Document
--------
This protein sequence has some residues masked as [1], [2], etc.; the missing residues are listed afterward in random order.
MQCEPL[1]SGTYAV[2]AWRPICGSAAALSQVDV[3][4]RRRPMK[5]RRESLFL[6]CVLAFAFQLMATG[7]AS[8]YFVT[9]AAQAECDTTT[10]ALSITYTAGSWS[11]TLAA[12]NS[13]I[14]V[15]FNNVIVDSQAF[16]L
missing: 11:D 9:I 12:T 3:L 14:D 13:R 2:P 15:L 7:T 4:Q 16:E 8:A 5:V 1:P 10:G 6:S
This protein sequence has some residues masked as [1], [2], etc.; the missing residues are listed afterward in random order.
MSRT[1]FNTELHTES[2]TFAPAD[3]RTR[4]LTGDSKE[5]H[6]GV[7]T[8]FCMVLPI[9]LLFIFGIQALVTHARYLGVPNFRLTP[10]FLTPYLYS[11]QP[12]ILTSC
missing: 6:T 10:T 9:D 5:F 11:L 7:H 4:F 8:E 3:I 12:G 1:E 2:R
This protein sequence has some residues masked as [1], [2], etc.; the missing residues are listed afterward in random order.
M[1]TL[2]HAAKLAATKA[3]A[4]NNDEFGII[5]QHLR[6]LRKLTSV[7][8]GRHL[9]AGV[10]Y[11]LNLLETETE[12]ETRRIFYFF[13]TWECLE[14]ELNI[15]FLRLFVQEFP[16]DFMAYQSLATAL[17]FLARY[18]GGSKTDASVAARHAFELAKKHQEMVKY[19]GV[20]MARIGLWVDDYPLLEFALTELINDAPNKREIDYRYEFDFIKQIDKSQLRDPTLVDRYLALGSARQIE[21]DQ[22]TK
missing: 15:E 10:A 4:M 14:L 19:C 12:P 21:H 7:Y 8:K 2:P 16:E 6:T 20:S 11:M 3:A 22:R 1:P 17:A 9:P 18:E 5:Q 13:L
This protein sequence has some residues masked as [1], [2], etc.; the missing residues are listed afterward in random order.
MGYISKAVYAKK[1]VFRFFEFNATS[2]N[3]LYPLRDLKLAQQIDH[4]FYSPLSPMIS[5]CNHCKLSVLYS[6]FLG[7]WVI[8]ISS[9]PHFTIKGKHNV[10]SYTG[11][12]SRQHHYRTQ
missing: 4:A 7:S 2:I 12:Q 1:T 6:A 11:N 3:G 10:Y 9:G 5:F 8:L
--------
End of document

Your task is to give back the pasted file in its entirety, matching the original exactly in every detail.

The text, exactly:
This protein sequence has some residues masked as [1], [2], etc.; the missing residues are listed afterward in random order.
MQCEPL[1]SGTYAV[2]AWRPICGSAAALSQVDV[3][4]RRRPMK[5]RRESLFL[6]CVLAFAFQLMATG[7]AS[8]YFVT[9]AAQAECDTTT[10]ALSITYTAGSWS[11]TLAA[12]NS[13]I[14]V[15]FNNVIVDSQAF[16]L
missing: 11:D 9:I 12:T 3:L 14:D 13:R 2:P 15:L 7:T 4:Q 16:E 8:A 5:V 1:P 10:G 6:S
This protein sequence has some residues masked as [1], [2], etc.; the missing residues are listed afterward in random order.
MSRT[1]FNTELHTES[2]TFAPAD[3]RTR[4]LTGDSKE[5]H[6]GV[7]T[8]FCMVLPI[9]LLFIFGIQALVTHARYLGVPNFRLTP[10]FLTPYLYS[11]QP[12]ILTSC
missing: 6:T 10:T 9:D 5:F 11:L 7:H 4:F 8:E 3:I 12:G 1:E 2:R
This protein sequence has some residues masked as [1], [2], etc.; the missing residues are listed afterward in random order.
M[1]TL[2]HAAKLAATKA[3]A[4]NNDEFGII[5]QHLR[6]LRKLTSV[7][8]GRHL[9]AGV[10]Y[11]LNLLETETE[12]ETRRIFYFF[13]TWECLE[14]ELNI[15]FLRLFVQEFP[16]DFMAYQSLATAL[17]FLARY[18]GGSKTDASVAARHAFELAKKHQEMVKY[19]GV[20]MARIGLWVDDYPLLEFALTELINDAPNKREIDYRYEFDFIKQIDKSQLRDPTLVDRYLALGSARQIE[21]DQ[22]TK
missing: 15:E 10:A 4:M 14:L 19:C 12:P 21:H 7:Y 8:K 2:P 16:E 6:T 20:S 11:M 3:A 22:R 1:P 17:A 9:P 18:E 5:Q 13:L
This protein sequence has some residues masked as [1], [2], etc.; the missing residues are listed afterward in random order.
MGYISKAVYAKK[1]VFRFFEFNATS[2]N[3]LYPLRDLKLAQQIDH[4]FYSPLSPMIS[5]CNHCKLSVLYS[6]FLG[7]WVI[8]ISS[9]PHFTIKGKHNV[10]SYTG[11][12]SRQHHYRTQ
missing: 4:A 7:S 2:I 12:Q 1:T 6:A 11:N 3:G 10:Y 9:G 5:F 8:L